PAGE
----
Though it varies massively depending on where in the sector you work, socially we derive from a wide range of backgrounds, many you might not expect. 

I’m a lass from Batley (W. Yorks), with dyspraxia, who never found a mainstream school subject which really ignited any form of passion.  I was never considered particularly bright, and though I got good GCSE scores I did poorly in my A levels. My mum was a secretary, my dad was a breakdown recovery driver and I was the first in my family to go to university. I got into archaeology purely by a fluke, and that fluke was a coming across a community archaeology project at Middleton Park, Leeds.  From there I met life-long friends and great supporters, and I’ve never looked back since.

What might surprise you most of all is that I do not actually specialise in public archaeology! Although I have nearly fifteen years of experience in community archaeology projects of various kinds, I’m actually a Small Finds (figurines, coins, brooches) specialist of the late Iron Age (400BC-100AD, before the Romans arrive).

As professional archaeologists, we often wear many hats.

“We’re not always great at shouting out about the wonderful things we do”

So if we can do all this wonderful stuff, and if archaeology is so great, then why aren’t we funding it to the gills and ensuring that we do not allow our national heritage and archaeology to be destroyed, go unnoticed, and why aren’t we stopping our archaeology and history departments from closing?

It all comes down to the one thing: money.  Even though the archaeological sector contributes billions to the economy in tourism (in non-Covid times), we don’t see even a reasonable amount of that income coming back into the sector to support the status quo, let alone as investment.  This is despite the fact, as I hope I’ve shown, our sector is an integral and vital part of so many practical aspects of society.

Why is support so lax?

Firstly, applications to archaeological courses in universities are dropping. Archaeology is out of fashion.  It is not on people’s radar.  The reasons for this are more complex, but I think it is fair to say that as archaeologists sometimes we’re not always great at shouting out about the wonderful things we do from an academic or community perspective – in fact for many years this kind of justification for research was never really required.  Archaeology “happened”.  That time is now gone, and now there is the need for open reporting and the kind of outward facing communications and accountability now required by funding bodies.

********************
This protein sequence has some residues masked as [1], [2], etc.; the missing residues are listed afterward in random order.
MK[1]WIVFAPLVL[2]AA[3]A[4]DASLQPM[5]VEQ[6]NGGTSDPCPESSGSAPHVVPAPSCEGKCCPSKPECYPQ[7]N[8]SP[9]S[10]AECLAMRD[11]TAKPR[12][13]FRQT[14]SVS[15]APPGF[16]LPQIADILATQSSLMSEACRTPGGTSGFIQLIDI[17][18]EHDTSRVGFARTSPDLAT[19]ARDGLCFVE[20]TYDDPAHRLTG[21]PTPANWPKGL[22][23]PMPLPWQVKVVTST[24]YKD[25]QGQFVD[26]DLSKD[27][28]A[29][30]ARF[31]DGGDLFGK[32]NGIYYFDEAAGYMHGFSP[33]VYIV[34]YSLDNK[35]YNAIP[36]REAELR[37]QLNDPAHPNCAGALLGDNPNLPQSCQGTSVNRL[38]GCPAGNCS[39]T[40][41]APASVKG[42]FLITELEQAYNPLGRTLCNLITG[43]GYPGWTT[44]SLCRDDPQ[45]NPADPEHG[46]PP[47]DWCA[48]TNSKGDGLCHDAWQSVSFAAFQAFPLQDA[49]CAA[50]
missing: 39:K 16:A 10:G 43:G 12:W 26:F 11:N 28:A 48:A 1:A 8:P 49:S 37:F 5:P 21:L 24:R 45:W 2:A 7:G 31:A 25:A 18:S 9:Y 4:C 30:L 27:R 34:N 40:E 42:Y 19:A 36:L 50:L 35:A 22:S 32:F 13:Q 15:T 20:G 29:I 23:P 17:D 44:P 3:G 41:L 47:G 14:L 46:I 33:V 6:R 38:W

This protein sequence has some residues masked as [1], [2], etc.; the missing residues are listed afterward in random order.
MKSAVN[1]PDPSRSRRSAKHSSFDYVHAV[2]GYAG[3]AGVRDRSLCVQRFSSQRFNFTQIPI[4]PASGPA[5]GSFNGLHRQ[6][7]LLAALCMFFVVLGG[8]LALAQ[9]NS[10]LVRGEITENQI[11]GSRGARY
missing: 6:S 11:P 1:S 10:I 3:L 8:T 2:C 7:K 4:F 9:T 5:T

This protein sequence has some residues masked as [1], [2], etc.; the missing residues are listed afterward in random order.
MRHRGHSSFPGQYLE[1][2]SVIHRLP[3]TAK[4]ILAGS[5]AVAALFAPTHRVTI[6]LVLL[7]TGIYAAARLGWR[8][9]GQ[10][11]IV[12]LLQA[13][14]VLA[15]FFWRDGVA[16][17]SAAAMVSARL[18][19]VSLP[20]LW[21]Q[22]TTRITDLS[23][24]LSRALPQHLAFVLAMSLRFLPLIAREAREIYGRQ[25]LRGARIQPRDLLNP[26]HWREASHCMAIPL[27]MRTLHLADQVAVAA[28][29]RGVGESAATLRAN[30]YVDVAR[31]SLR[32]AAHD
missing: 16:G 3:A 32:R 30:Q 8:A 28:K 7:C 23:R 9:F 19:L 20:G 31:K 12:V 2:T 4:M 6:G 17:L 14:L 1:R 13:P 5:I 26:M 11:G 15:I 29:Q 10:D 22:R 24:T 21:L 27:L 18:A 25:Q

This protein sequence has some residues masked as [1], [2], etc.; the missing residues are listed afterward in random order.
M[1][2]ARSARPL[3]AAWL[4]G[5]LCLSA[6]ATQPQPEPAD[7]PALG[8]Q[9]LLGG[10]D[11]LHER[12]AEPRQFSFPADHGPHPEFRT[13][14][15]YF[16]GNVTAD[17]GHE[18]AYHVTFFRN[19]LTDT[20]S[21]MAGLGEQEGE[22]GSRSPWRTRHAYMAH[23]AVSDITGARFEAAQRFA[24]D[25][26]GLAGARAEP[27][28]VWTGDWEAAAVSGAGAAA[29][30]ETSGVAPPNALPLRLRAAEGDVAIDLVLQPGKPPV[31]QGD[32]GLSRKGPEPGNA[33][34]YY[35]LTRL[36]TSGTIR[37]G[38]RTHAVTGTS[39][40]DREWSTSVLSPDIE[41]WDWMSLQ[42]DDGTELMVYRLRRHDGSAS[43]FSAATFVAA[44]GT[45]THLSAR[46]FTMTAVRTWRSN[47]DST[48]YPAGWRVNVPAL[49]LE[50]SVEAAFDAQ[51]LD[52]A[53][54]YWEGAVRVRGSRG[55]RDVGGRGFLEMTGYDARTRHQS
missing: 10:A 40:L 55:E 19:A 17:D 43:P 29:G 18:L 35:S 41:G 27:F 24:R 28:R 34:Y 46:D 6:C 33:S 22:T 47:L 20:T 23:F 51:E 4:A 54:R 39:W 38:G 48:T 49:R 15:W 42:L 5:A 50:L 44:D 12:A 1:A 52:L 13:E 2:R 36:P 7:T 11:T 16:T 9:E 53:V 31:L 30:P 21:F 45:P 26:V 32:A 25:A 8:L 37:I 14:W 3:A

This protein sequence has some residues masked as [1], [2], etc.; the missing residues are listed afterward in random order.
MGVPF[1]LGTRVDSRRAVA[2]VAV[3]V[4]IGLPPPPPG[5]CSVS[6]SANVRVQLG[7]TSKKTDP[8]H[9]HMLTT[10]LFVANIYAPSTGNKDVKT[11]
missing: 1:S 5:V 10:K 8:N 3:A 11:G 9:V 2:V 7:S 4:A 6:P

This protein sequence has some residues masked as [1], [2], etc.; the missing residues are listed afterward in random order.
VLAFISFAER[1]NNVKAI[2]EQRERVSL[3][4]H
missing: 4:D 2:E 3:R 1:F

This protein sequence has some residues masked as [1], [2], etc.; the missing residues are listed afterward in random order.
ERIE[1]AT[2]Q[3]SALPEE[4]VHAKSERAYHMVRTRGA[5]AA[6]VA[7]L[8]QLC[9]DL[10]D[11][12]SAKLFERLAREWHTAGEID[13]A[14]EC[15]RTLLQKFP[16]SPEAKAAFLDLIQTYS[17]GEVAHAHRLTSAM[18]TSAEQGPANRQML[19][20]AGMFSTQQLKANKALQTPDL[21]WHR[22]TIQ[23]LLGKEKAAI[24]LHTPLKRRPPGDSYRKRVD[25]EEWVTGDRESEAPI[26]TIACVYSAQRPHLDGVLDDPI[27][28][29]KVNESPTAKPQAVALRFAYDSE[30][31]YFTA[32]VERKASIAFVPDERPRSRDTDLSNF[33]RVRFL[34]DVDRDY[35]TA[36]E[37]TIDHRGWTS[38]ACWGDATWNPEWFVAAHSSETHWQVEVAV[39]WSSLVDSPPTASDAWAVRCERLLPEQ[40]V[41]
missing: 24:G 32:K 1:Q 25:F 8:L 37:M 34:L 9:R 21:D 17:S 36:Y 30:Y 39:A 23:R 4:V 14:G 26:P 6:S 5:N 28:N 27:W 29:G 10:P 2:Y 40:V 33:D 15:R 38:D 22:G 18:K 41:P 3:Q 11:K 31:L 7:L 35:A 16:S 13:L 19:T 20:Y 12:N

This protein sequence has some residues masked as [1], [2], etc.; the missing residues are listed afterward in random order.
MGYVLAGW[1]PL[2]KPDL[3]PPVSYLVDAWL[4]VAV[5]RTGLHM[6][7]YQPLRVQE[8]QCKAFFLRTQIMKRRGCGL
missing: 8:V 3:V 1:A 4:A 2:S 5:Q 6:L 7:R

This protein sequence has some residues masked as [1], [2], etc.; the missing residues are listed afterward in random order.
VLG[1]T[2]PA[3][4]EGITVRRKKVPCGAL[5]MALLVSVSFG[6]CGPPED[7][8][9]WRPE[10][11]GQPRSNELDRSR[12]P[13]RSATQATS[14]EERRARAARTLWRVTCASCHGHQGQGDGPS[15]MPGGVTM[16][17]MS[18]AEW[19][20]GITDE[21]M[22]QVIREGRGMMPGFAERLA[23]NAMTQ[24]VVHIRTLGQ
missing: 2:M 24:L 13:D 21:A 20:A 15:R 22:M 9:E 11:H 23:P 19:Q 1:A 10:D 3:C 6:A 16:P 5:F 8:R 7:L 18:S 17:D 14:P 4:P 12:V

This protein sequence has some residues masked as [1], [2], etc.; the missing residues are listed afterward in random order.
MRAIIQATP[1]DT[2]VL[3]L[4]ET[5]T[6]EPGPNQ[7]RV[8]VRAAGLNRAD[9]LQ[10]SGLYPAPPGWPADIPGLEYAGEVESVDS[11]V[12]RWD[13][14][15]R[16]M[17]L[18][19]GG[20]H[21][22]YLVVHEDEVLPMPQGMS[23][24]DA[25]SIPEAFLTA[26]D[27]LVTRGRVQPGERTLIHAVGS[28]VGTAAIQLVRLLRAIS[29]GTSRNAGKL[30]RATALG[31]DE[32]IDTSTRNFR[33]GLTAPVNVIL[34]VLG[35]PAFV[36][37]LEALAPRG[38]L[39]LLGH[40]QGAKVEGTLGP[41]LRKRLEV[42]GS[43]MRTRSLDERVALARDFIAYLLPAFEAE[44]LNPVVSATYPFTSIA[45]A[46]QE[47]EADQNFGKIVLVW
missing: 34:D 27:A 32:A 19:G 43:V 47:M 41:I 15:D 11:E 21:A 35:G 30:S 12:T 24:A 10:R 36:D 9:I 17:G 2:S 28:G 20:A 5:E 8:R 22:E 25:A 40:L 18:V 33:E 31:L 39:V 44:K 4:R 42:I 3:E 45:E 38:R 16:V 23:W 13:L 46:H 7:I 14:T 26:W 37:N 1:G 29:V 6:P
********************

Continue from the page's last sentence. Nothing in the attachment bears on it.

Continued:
Secondly, too much of our reporting is still behind extortionate paywalls with academic journals and book publishers, who (unintentionally?) price even fellow researchers out of being able to access key texts (especially researchers who do not have easy access to a university library or a university login). 

That said, although we still have a long way to go, the situation is getting better, thanks to the Open Access movement and initiatives such as the Archaeopress Open Archaeology series.  We also have the wonderful Archaeology Data Service which makes available for free a wealth of grey literature reports.

Personally I believe one of the biggest blows to the sustainability of our public image came with the halting of the production of Time Team on Channel Four.


It may not have been perfect in all aspects all of the time, but its continual representation of the profession means we owe it a great deal of gratitude which some may say has not been repaid in acknowledgement. While there have been attempts at replacements, and though there are plans of production resuming through the Patreon initiative, none have yet had the same impact as the original series.

The decision also by the BBC to reposition BBC4 as an archive channel has also abruptly halted a key route for the dissemination of historical and archaeological factual programmes.  Although the BBC does appear to have recommissioned the core “Dig for Britain” strand for broadcast on BBC2.

But it is also clear that the thirst for history, heritage and the thrill specifically of searching for artefacts is very much out there. 

The rise of metal detecting in the last ten years alone (some approximate the number to be as high as 30,000 active detectorists) has led to some fascinating discoveries, but it has also seriously frayed relationships between both archaeologists and detectorists.